A Hero's Journey: Part Nine
Reuben and Rohane stared off out the window after the disappearing
shape of Bernard and Fidelity as they soared back the way they came. Whether they
would return to Trestin with more terrible news was a mystery, but the siblings
had no time to wonder about that.
"Father…is gone," choked the white Blumaroo,
shaking his younger brother by the shoulders.
"I know," he replied grimly, burying his face
in his right paw and shaking his head in disbelief. "But Mother said that Bernard
never lies, especially not to his friend's family. Besides, it makes sense -
the reason why we didn't hear from him in a long time."
"Look at her," said the elder sibling, pointing
to Melissa's direction. The two were filled with even more misery at the sight
of their mother sobbing away on the table, next to their father's sword. Her
head was upon her shoulders, and she was shaking with seemingly endless sobs.
Rohane nodded over to Reuben, and the pair went over to try and comfort their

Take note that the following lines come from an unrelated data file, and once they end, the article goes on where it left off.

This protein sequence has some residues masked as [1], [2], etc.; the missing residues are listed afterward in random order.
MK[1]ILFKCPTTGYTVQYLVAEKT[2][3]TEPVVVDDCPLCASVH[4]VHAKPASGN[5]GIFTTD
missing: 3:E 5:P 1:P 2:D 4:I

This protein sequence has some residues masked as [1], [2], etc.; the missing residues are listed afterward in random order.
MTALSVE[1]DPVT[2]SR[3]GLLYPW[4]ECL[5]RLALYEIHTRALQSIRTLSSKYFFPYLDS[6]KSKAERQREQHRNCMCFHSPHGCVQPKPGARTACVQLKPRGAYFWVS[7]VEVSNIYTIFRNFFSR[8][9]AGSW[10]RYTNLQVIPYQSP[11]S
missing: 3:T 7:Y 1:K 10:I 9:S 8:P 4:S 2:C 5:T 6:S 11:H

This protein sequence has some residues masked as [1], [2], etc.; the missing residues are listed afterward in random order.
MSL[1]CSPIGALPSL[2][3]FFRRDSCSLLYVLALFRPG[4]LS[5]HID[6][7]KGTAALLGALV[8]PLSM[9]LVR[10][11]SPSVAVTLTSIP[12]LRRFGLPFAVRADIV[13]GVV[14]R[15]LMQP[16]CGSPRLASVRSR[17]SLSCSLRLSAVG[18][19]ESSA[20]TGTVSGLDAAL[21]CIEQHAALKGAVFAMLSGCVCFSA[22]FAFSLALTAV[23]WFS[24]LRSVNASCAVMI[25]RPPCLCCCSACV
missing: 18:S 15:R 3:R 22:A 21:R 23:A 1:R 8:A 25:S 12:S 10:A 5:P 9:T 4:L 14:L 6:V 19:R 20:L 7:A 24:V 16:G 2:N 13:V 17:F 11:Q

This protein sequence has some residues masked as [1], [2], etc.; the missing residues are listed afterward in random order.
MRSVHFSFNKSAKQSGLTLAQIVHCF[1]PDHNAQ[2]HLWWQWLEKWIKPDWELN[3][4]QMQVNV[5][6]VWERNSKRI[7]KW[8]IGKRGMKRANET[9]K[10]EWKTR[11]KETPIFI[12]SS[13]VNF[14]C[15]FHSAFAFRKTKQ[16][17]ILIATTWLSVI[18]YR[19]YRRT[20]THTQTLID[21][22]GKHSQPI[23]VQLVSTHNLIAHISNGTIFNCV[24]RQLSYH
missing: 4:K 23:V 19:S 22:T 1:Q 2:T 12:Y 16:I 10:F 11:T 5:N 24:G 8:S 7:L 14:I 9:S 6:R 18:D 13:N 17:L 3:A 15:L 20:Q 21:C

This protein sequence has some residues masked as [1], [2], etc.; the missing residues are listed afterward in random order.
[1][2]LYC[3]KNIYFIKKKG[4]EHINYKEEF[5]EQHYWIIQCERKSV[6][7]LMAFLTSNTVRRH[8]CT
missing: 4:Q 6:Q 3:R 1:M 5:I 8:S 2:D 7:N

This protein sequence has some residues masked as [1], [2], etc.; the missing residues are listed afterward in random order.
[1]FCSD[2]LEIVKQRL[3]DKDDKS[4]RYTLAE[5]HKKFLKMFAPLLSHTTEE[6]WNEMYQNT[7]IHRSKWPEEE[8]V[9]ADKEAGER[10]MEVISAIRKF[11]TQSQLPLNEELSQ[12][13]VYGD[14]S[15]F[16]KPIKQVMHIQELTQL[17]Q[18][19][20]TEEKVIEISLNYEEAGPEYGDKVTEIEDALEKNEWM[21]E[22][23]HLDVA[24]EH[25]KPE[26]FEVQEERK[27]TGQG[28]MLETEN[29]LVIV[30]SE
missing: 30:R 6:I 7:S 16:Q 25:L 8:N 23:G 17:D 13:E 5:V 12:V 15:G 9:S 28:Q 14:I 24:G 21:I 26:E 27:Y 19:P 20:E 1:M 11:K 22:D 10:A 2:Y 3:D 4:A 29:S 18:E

However, their efforts were futile, as they themselves
were devastated upon the loss of Sir Reynold. Who would teach them to become
good knights, and who would entertain them with tales of his escapades? Their
father was so important and so close to them that the brothers found themselves
crying with their mother as well. They weren't even in the mood to pick up their
wooden swords and resume their practice. For several minutes they just sat there,
weeping together and feeling the blade that had served him well, even till his
Melissa staggered towards the table, clutching
a tureen of pea soup. As she placed it on the top in front of her tearstained
sons, the white Blumaroo leaned against one of the posts in the house and buried
her face again. Even from quite a distance, Reuben and Rohane could hear her